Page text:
Remaiten Malware Targets Linux-Based Routers

Security experts reported that a brand new malware is targeting embedded systems in order to compromise and make them part of a botnet.

The newly-found threat is called “Remaiten” (Linux/ Remaiten) and it combines the capabilities of previously spotted Tsunami (also known as Kaiten) and Gafgyt malware, alongside a bunch of improvements and additional features. Until now, the researchers have noted three versions of Remaiten, and the creators of malware call it “KTN-Remastered” or “KTN-RM.”

A capability which Remaiten has borrowed from Gafgyt is the so called “telnet scanning”, though Remaiten received much more improvements when compared to Gafgyt. Neverheless, both of them rely on improperly secured devices to successfully infect them.

Gafgyt tries to connect to random routers via port 23, which after that issues a shell command to download bot executables for multiple architectures and tries to run them. While Remaiten, carries downloaders for CPU architectures commonly used in embedded Linux devices, and then tries to trigger the device’s platform to drop only the appropriate downloader.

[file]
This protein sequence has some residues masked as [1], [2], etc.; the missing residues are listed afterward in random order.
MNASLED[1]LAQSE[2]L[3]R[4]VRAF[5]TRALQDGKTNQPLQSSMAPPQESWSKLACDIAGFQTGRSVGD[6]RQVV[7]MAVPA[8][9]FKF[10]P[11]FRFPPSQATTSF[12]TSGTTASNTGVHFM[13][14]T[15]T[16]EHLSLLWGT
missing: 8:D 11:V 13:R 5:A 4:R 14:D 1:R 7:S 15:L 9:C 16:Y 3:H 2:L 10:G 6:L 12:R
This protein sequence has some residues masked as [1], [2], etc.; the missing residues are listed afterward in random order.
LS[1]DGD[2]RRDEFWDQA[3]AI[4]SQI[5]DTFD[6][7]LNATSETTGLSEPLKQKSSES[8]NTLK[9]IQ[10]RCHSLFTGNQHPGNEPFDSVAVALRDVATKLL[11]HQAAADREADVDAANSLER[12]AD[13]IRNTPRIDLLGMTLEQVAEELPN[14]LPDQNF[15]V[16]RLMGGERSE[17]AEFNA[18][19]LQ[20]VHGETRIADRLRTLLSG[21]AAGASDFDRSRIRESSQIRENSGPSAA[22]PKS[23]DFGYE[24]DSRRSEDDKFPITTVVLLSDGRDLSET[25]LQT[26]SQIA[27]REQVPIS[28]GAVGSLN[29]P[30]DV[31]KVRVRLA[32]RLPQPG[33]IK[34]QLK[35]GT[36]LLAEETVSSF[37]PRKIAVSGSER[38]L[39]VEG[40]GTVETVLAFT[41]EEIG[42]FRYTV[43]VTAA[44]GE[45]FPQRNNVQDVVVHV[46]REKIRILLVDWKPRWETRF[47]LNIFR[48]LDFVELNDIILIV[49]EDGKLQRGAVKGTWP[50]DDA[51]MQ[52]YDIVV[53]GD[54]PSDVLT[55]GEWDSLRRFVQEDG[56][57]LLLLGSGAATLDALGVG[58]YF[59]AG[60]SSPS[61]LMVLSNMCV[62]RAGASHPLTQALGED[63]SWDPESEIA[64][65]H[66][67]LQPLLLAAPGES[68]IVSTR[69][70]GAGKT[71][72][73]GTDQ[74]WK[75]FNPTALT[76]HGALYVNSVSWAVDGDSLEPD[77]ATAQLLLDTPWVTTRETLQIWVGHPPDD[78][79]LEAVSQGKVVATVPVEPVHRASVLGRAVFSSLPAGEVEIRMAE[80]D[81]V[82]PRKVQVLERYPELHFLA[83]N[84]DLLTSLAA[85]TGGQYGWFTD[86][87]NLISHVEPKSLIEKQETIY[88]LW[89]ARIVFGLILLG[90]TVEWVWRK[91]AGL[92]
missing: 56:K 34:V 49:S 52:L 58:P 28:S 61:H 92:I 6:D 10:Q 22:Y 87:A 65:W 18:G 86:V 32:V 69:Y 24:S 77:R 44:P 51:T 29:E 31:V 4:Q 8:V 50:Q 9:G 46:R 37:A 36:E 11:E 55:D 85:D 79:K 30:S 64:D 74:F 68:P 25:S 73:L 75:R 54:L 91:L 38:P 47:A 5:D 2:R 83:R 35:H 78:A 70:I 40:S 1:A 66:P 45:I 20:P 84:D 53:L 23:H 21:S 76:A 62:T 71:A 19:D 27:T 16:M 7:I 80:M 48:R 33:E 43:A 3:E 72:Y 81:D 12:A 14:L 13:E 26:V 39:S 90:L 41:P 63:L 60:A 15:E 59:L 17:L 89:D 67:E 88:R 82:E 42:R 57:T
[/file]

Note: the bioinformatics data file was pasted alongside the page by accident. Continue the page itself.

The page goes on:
Once executed, the bot runs in the background and changes its process name to look legitimate, with two versions using “-bash” for that (namely Remaiten 2.0 and 2.1), and the third (version 2.2) using “-sh.” After that, using the create_daemon function, the bot creates a file named “.kpid” in one of the predefined daemon directories and writes its PID to a file.

The bot binaries include a hardcoded list of C&C server IP addresses, and the malware chooses one at random and connects to it on a hardcoded port. After being successfully connected to the C&C server, the bot checks-in on the IRC channel, and the server replies with a welcome message and further instructions.

The IRC supports different type of commands. One of these is “PRIVMSG,” which is used to instruct the bot to perform nefarious operations like flooding, downloading files, and telnet scanning. Most of these capabilities come from the Linux/Tsunami malware, while the rest are borrowed from Linux/Gafgyt.

The bot sends to the C&C server information such as device’s IP address, the successful username and password pair, and whether it infected the other device or not. Besides, the malware supports a “KILLBOTS” command, which lets is enumerate running processes and kill some of them based on a few criteria, mainly because of their names.

According to the malware experts, Remaiten version 2.2 includes a wget/tftp command to download a shell script which downloads the bot binaries, including files that target platforms such as PowerPC and SuperH.

Apparently, hackers are ready for any situation, as they went into the trouble of compiling their malware for the above-mentioned architectures.

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